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    Alexander II is known today as the “Tsar Liberator. He held a vision of Russia as a major world power, a Russia that was westernized, industrialized, and educated. However, his reforms did not go so smoothly. With many attempts to take his life were made throughout his reign, he was finally assassinated before the completion of his reforms in March 1881. Was the reforms he made deemed a success? The humiliation of the Crimean War had greatly exposed Russia's main problems, involving its lack…

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    Alexander II decided on a policy of reform for many reasons; from the impact of the Crimean war, the fear of revolutionary activity from below the Tsar, the state of Russia’s economic backwardness as well as the struggle of Slavophile vs Western ideas. One reason Alexander II would have decided on a policy of reform in Russia would be the impact of the Crimean war. The war and namely the humiliating defeat upon Russia will have been a real turning point for those living in Russia. It brought to…

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    piece of land which they could farm to provide for their own needs. There were several peasant rebellions that led to numerous revolutions. In 1861, a law was issued by Tsar Alexander II finally eliminating serfdom; however, it did not improve the quality of life for the serf community. Between the 13-15th centuries, the number of serf’s dependents grow significantly in number. They were not considered slaves, but they had very little rights and could not own any property or land. From mid-15th…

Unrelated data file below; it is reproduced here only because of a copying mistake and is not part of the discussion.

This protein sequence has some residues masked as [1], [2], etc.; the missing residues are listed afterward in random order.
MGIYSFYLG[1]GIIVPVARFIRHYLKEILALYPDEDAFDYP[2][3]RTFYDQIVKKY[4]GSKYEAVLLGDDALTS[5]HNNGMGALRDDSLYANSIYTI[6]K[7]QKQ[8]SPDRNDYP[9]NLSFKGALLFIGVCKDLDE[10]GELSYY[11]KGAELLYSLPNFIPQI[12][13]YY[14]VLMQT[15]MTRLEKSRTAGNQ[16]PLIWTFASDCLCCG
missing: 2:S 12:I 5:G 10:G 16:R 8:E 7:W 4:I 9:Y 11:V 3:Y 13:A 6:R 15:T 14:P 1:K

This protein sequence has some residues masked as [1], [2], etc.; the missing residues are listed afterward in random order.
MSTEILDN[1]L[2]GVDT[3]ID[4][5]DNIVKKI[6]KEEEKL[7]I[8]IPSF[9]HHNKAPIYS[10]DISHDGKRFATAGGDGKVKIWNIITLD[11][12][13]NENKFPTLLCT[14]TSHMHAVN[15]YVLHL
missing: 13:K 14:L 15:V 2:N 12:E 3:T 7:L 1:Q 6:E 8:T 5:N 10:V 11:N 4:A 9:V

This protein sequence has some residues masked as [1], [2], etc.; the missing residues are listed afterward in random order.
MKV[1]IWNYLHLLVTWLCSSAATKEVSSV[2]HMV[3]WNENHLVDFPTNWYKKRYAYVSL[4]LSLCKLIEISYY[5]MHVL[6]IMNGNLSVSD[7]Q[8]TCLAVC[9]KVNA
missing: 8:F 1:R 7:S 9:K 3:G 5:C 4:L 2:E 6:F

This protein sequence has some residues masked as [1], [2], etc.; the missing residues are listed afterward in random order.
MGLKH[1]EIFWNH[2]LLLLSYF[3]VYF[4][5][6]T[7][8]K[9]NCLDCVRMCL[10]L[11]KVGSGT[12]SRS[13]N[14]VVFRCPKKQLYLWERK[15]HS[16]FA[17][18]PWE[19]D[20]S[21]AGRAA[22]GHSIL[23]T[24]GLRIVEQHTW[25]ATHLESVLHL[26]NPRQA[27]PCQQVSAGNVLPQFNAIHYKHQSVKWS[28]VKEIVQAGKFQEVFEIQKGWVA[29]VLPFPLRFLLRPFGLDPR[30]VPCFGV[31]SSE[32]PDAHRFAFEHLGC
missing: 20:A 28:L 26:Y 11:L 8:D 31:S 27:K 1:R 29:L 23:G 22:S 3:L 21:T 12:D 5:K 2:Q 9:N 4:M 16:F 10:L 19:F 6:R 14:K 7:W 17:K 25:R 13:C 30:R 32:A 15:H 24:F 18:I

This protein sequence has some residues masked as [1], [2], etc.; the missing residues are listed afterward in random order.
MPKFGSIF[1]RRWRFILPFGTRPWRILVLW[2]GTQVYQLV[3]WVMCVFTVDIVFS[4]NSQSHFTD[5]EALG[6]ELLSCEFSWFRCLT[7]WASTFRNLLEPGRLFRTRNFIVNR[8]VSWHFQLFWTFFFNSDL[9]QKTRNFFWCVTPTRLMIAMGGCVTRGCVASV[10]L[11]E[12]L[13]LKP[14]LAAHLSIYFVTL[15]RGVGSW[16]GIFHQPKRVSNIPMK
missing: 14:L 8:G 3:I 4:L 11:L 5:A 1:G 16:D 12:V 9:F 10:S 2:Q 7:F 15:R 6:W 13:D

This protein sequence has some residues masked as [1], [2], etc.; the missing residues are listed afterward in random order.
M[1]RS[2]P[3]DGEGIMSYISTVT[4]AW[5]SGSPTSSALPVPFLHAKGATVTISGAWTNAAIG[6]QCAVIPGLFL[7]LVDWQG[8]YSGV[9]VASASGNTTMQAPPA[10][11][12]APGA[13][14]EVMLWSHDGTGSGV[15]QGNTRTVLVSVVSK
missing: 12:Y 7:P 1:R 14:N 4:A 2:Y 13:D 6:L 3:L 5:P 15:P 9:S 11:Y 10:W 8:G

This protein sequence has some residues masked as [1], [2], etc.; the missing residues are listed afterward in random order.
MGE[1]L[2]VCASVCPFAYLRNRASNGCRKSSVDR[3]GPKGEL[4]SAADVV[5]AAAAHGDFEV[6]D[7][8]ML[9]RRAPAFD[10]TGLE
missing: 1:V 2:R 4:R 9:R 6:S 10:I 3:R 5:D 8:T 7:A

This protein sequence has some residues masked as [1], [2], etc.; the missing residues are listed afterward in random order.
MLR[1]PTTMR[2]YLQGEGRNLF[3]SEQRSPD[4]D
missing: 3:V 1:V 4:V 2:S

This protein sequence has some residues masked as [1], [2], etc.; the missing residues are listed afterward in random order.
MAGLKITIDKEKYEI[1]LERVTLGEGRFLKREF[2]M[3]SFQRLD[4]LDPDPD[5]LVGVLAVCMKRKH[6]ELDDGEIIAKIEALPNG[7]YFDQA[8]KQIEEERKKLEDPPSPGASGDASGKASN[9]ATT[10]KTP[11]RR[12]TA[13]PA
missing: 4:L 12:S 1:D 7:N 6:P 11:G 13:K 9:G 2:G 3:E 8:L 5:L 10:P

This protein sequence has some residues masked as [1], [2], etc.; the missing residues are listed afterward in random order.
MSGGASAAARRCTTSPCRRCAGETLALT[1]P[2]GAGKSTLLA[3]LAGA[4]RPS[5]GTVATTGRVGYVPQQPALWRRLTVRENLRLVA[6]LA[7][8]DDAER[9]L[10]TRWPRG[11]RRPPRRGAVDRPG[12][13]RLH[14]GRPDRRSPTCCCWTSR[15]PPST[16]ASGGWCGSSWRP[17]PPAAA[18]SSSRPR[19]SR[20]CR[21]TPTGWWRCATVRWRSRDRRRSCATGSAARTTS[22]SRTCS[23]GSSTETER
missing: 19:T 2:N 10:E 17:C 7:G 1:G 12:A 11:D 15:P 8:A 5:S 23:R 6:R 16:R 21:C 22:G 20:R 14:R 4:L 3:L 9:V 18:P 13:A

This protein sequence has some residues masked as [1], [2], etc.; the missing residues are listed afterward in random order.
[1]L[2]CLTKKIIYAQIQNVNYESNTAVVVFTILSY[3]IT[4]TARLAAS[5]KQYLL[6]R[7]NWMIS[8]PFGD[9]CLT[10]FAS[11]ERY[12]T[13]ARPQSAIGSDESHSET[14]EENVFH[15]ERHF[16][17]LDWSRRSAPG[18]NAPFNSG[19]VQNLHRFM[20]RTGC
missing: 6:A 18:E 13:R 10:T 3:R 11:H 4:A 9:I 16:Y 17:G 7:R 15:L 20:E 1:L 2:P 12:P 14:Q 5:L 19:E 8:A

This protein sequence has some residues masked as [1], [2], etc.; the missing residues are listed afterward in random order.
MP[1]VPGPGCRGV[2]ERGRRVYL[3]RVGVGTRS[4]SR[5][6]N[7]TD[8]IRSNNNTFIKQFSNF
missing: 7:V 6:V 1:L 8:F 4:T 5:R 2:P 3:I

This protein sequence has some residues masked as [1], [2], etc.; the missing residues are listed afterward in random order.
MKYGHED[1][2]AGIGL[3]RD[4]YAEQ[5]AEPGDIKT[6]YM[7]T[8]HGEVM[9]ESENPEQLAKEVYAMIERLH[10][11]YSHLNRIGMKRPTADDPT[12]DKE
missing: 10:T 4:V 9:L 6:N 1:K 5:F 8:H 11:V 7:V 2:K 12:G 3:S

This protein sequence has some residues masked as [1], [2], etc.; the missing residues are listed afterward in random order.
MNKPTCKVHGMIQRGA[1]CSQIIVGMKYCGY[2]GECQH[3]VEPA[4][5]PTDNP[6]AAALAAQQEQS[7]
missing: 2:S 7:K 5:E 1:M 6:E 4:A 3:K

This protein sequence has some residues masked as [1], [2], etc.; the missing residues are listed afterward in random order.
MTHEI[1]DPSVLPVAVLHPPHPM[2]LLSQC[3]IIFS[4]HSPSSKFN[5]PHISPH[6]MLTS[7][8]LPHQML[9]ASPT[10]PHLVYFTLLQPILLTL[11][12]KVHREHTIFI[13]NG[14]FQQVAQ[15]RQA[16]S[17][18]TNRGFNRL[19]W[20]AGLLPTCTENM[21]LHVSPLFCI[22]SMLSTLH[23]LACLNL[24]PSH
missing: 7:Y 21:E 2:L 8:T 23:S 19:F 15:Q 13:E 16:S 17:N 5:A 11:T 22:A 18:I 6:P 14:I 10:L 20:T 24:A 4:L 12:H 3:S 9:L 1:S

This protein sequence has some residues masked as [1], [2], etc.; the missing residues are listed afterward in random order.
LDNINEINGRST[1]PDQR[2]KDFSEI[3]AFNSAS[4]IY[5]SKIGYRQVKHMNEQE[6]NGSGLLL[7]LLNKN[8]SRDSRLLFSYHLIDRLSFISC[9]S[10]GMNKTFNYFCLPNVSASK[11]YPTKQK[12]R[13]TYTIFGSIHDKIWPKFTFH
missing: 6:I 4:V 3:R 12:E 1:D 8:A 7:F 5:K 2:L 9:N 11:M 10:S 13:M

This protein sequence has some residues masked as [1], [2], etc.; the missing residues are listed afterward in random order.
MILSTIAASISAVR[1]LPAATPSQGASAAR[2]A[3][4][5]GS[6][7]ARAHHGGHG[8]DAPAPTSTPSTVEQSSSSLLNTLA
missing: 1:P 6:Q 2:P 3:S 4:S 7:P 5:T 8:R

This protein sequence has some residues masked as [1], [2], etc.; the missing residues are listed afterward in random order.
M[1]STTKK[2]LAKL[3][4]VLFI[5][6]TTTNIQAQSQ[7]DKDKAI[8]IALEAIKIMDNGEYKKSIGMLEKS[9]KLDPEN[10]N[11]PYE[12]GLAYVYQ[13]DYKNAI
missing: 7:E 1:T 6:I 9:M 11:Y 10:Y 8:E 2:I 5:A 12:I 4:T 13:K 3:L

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    Alexander II’s reforms changed Russia more than any other events from 1855-1905. The most significant of these reforms The Emancipation of the Serf’s freed the people from the land. Serfdom had long been seen as the symbol of the superannuated Russian system holding Russia back from real progress. The emancipation had some significant advantages for Russia: it created a movable industrial workforce, a better military it changed the structure of Society and it abolished it without Civil War or…

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    was able to accomplish several amazing things as well as conquering many failures, making both into benefits for Russia. Catherine the Great was a German princess turned Russian Empress. She gained her throne through a coup d’état with her husband Peter III, ruling for 34 years until her death. Many believe Catherine the Great was a power hungry dictator, but Catherine ruled as an enlightened despot, this is shown with all the accomplishments she made to help Russia and not herself. Born on May…